There are a couple more common pan-polytheistic topics that I am unsure of. What do we know about expectations of piety in pre-Christian Celtic societies? In Ireland, which is the area I’m most familiar, our sources of information about ethics are Brehon law, a system which continued with some modifications long after Christianization, and advice for kings on good behavior. I will have to check them to see if anything is said about piety. But my general feeling is that a sense of piety would be pretty different than a Greek or Roman one. Celtic traditions overall strike me primarily as animistic in character and secondarily polytheistic, they are more primal and localized and tribal. Those elements are definitely in place in both Greece and Rome especially in earlier periods and even later on in certain aspects- the cult of Dionysus seems like something Celts would totally be down with. Whereas Greece and Rome seem more primarily polytheistic.

October 13, 2018 at 8:40 am 7 comments

Left/Right is a False Divide for Polytheists

Melas the Hellene’s Polemical Topics in Polytheism # 9 Politics

First view: Polytheism ought to follow Liberalism on the left, because religious monotheists tend to take the right.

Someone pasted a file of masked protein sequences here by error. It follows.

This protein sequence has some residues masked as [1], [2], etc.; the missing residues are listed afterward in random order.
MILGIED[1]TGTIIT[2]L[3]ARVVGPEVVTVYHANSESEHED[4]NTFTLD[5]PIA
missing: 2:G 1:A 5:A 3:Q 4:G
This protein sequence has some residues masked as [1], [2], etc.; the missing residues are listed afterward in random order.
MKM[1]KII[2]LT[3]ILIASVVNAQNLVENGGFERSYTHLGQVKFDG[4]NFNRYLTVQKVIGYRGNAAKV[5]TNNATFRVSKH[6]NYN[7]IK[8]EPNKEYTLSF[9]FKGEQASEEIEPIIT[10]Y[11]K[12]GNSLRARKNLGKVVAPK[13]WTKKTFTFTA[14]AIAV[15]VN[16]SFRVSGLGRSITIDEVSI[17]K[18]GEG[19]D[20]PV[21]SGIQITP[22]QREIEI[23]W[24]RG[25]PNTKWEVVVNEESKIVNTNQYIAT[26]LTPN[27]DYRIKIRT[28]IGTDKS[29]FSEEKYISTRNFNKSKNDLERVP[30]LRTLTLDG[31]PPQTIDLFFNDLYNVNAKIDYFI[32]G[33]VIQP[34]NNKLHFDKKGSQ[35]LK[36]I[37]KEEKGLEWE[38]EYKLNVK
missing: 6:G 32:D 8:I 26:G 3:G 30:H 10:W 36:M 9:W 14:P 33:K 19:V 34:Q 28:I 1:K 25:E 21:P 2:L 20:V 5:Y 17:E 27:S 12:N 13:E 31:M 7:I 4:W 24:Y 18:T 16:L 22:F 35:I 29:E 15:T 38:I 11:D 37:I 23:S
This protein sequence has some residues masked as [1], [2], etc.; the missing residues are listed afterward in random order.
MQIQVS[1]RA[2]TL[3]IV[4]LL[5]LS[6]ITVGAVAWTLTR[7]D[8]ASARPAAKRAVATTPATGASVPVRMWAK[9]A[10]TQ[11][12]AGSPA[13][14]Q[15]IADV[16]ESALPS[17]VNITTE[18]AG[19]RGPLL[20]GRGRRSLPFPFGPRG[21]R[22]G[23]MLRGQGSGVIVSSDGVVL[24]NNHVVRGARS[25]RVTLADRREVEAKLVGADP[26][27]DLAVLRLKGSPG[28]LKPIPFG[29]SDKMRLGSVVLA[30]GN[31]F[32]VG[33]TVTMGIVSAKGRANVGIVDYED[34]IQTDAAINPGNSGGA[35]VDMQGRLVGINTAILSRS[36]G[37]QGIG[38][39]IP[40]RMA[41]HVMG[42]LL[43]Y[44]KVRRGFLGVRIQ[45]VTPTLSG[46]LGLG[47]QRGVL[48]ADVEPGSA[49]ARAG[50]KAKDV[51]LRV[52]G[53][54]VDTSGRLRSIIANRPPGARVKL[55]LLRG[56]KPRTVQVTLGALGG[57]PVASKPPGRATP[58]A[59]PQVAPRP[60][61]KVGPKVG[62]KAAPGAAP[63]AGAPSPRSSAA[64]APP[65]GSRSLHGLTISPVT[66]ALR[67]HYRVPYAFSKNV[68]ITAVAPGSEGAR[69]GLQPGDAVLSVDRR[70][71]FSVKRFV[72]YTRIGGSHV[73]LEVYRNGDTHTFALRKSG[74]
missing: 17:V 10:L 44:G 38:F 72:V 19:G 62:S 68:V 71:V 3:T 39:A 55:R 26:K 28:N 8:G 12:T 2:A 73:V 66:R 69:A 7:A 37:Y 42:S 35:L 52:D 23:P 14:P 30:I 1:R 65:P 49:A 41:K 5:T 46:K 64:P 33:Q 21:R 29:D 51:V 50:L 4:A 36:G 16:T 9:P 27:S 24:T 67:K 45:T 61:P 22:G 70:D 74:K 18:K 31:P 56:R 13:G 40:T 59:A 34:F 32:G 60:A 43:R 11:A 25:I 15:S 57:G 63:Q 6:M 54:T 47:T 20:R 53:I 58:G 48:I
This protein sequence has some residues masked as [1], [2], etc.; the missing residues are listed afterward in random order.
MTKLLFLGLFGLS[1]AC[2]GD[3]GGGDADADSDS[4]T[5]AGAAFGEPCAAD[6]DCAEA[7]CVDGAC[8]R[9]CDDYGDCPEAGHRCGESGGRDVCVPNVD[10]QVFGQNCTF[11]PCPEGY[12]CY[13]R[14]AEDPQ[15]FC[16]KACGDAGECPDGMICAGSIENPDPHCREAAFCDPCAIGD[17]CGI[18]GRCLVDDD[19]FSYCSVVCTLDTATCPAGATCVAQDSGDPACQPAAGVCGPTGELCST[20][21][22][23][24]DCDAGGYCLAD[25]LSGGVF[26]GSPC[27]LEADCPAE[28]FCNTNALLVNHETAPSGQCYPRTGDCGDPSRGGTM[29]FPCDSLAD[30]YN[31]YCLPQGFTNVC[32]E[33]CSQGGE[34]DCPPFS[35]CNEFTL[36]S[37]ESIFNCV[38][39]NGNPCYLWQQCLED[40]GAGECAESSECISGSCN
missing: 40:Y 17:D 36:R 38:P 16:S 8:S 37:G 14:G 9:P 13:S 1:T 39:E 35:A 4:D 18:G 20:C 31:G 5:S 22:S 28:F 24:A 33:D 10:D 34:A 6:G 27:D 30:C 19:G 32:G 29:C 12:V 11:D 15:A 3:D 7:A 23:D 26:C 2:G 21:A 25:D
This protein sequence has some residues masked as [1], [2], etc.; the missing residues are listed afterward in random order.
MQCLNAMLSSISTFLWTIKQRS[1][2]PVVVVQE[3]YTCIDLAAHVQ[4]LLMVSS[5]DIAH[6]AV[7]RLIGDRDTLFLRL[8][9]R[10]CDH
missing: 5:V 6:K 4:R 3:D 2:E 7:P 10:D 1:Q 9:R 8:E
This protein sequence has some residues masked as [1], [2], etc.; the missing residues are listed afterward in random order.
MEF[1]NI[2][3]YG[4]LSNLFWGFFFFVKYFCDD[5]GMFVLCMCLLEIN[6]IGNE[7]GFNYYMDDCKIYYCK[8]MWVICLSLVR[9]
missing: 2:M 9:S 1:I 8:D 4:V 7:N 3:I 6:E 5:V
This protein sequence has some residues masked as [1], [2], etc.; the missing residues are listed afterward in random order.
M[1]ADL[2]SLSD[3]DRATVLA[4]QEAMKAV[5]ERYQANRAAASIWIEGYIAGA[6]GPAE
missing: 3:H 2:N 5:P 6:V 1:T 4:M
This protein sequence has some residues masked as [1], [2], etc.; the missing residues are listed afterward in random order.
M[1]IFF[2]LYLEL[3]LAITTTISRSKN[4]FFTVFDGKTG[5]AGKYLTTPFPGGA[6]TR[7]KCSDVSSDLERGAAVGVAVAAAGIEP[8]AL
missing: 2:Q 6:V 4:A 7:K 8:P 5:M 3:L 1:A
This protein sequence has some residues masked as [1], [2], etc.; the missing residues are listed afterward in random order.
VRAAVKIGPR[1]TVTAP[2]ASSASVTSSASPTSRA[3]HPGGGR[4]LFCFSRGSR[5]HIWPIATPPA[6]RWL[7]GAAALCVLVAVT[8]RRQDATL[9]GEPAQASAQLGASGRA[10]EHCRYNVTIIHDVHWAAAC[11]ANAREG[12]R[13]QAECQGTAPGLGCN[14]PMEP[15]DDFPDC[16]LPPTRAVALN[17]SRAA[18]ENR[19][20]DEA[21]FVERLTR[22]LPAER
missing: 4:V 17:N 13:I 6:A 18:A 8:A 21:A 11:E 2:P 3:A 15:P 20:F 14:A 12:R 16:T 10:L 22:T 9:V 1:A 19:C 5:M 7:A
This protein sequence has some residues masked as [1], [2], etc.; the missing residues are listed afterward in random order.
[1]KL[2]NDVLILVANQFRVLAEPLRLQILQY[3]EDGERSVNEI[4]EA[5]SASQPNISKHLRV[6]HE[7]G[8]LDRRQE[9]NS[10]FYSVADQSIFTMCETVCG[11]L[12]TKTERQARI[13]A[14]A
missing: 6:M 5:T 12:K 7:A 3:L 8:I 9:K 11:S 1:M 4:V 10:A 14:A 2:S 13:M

Second view: Polytheism ought to follow Conservativism on the right, because Liberalism is often antithetical to tradition, religion and culture.

Third view: Polytheism needs both right and left, and at the same time, must move beyond this often stifling dualism.

Despite being staunchly left-wing most of my life, I agree with the third view. To begin with, many will ask why should politics & religion be intertwined, and indeed that they shouldn’t be by citing separation of church and state or freedom of religion as it exists in their given country. But they are confusing government with politics, and how also do we define politics? Many people define it more narrowly than I do, but then I have a bachelor’s in political science and I also enjoy studying sociology.

The division between the so-called left and right is a cultural division, with politics really being a symptom of a deeper divide. Social psychologist Jonathan Haidt has done some great work in explaining the moral foundations that divide us in the United States and to some degree, Canada and other Western countries. Studying his research is something I’ve found very helpful at better understanding how people who are more conservative than me thin. Which is good, because that is most of my country- particularly most of the people who vaguely resemble me both physically and culturally. Conservatives tend to have stronger feelings in several areas that Haidt measures that liberal & classical libertarians are often simply lacking which leads to a lot of miscommunication and misunderstanding between these factions. Conservatives often to some degree get it more than liberals do. Here’s a shorter piece about the politics of disgust, which is one of the aspects that started him down the path of this research.